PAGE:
A new study from Columbia University has found previously unknown infections living in Manhattan’s street rats, some of which are similar to the human hepatitis C virus (HCV), Medical Daily reports.

Published in the journal mBio, the study examined 133 rats. Within the blood, tissue, feces and urine samples, researchers found a plethora of pathogens, including bacteria that can cause diarrhea and food poisoning, as well as several viral infections that cause fevers in humans.

Also identified in the rats were 18 new viruses related to human viruses. Two of these new species appeared to be very similar to hep C. However, the researchers noted that it wasn’t entirely clear whether the rats could pass these diseases on to people.

While the study warns of the potential public health ramifications of increased rodent infestations in urban areas, researchers believe the HCV finding could be a silver lining.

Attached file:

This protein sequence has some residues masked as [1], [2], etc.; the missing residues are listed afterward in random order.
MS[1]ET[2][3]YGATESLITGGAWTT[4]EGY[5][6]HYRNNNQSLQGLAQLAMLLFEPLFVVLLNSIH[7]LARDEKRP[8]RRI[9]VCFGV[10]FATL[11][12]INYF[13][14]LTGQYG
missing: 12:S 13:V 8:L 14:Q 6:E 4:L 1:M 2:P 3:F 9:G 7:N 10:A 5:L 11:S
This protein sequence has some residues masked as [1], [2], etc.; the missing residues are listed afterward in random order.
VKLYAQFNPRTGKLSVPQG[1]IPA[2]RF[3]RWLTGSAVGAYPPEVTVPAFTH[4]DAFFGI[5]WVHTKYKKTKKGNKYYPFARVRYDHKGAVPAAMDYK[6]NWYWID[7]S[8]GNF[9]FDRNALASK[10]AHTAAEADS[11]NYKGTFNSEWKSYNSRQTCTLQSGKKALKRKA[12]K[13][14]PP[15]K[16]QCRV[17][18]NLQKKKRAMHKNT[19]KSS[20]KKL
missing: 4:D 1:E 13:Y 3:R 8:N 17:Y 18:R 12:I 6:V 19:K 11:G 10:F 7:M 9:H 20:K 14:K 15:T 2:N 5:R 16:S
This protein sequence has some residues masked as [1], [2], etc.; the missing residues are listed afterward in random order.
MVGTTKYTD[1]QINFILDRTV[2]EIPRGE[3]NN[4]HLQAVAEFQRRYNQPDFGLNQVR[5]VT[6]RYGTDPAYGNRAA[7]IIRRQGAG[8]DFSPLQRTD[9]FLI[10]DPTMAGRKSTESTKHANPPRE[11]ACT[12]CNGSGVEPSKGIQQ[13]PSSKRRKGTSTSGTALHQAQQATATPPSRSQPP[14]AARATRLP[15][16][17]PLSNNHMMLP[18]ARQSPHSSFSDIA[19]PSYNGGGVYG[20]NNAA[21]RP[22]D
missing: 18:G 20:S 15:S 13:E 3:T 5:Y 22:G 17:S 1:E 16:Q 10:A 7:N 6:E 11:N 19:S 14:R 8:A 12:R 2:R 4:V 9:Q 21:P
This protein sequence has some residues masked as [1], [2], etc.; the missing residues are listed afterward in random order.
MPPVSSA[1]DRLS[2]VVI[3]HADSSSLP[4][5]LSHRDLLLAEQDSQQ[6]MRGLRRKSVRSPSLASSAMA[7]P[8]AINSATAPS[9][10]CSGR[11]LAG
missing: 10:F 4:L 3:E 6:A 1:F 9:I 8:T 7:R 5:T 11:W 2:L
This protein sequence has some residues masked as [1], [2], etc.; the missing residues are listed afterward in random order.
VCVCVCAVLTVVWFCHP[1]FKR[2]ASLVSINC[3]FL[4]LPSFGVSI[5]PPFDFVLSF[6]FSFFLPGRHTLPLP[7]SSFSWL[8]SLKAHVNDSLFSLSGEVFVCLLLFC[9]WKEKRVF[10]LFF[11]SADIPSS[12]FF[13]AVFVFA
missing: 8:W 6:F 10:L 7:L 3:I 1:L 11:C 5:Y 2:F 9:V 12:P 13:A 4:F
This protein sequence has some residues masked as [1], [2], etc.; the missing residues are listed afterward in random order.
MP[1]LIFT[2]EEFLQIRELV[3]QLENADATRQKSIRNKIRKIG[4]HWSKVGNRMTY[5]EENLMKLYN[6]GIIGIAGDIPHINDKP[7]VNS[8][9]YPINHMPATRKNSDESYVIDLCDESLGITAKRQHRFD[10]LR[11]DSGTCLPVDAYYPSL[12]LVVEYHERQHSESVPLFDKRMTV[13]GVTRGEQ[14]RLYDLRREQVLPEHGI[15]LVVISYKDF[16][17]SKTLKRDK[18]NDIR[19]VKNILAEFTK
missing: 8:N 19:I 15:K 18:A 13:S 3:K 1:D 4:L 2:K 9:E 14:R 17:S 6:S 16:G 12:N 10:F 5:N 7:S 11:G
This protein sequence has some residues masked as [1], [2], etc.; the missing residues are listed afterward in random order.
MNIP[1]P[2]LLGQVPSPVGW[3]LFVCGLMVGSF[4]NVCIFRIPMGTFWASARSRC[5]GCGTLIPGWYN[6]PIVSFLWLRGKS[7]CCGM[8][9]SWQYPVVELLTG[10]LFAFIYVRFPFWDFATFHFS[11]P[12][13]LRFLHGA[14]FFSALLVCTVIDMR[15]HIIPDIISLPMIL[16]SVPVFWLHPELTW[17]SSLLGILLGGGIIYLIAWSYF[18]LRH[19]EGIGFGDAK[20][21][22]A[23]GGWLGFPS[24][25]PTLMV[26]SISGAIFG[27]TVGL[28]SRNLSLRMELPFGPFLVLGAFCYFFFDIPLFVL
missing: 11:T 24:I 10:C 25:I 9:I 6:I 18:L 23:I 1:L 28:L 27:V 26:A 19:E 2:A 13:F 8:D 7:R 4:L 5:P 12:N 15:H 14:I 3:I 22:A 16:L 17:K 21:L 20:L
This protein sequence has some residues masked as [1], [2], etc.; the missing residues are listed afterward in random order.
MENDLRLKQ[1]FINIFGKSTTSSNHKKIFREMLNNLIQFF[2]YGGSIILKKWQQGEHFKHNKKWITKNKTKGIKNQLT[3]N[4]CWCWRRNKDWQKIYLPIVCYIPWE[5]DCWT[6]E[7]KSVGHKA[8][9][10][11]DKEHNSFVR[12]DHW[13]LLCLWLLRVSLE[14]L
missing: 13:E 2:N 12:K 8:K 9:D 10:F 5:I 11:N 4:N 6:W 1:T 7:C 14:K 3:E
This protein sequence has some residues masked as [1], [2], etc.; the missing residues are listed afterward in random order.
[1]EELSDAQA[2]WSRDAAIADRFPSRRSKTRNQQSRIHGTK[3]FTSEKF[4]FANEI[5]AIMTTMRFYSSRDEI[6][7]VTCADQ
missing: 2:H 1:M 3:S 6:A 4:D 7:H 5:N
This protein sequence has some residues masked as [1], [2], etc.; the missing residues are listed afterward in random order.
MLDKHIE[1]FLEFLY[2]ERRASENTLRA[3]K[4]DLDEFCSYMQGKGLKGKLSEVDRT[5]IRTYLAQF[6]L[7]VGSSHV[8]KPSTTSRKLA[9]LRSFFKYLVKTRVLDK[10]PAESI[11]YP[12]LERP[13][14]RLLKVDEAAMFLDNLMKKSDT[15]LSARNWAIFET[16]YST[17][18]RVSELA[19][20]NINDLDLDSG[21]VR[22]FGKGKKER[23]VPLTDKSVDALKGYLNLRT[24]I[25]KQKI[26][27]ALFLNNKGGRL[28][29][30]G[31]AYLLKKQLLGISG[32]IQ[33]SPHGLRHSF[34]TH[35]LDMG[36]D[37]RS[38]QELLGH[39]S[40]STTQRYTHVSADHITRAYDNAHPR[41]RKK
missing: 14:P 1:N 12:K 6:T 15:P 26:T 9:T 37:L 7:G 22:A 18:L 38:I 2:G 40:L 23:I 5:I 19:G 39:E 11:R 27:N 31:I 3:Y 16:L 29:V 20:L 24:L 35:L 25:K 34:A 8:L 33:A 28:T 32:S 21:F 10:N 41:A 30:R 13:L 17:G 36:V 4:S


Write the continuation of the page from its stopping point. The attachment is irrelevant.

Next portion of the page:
Hep C has been a notoriously mysterious disease, because lab animals infected with human strains of the virus don’t show the same symptoms as people. But infecting lab rats with the newly discovered rodent-specific viruses could lead to a new animal model for the disease.

Other health officials claim the New York City data on rat populations could also help scientists better understand how diseases are spread around other urban areas.

The Columbia researchers are now working with the New York City Department of Health and Mental Hygiene and the Centers for Disease Control and Prevention to look at signs of these rat-borne infections in human New Yorkers.